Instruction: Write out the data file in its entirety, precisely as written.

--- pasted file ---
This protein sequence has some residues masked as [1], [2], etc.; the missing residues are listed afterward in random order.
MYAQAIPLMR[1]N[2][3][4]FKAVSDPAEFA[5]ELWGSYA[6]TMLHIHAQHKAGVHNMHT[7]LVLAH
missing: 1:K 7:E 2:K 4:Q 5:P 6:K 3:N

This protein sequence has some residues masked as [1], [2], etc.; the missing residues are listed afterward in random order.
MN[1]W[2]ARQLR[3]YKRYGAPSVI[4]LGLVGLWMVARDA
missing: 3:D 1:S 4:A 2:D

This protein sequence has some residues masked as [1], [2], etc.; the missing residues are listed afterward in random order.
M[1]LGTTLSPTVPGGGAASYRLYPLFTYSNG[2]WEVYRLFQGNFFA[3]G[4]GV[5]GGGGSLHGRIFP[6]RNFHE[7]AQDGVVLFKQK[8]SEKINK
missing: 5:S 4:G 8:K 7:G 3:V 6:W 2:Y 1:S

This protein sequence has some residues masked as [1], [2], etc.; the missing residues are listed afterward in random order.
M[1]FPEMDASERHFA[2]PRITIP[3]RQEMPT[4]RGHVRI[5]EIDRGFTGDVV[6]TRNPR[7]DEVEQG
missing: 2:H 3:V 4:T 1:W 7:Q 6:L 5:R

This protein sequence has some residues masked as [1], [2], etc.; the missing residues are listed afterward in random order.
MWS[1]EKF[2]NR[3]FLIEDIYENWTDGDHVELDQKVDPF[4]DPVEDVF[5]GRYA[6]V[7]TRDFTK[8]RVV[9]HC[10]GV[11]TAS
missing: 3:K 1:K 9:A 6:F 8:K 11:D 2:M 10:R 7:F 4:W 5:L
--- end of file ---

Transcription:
This protein sequence has some residues masked as [1], [2], etc.; the missing residues are listed afterward in random order.
MYAQAIPLMR[1]N[2][3][4]FKAVSDPAEFA[5]ELWGSYA[6]TMLHIHAQHKAGVHNMHT[7]LVLAH
missing: 1:K 7:E 2:K 4:Q 5:P 6:K 3:N

This protein sequence has some residues masked as [1], [2], etc.; the missing residues are listed afterward in random order.
MN[1]W[2]ARQLR[3]YKRYGAPSVI[4]LGLVGLWMVARDA
missing: 3:D 1:S 4:A 2:D

This protein sequence has some residues masked as [1], [2], etc.; the missing residues are listed afterward in random order.
M[1]LGTTLSPTVPGGGAASYRLYPLFTYSNG[2]WEVYRLFQGNFFA[3]G[4]GV[5]GGGGSLHGRIFP[6]RNFHE[7]AQDGVVLFKQK[8]SEKINK
missing: 5:S 4:G 8:K 7:G 3:V 6:W 2:Y 1:S

This protein sequence has some residues masked as [1], [2], etc.; the missing residues are listed afterward in random order.
M[1]FPEMDASERHFA[2]PRITIP[3]RQEMPT[4]RGHVRI[5]EIDRGFTGDVV[6]TRNPR[7]DEVEQG
missing: 2:H 3:V 4:T 1:W 7:Q 6:L 5:R

This protein sequence has some residues masked as [1], [2], etc.; the missing residues are listed afterward in random order.
MWS[1]EKF[2]NR[3]FLIEDIYENWTDGDHVELDQKVDPF[4]DPVEDVF[5]GRYA[6]V[7]TRDFTK[8]RVV[9]HC[10]GV[11]TAS
missing: 3:K 1:K 9:A 6:F 8:K 11:D 2:M 10:R 7:F 4:W 5:L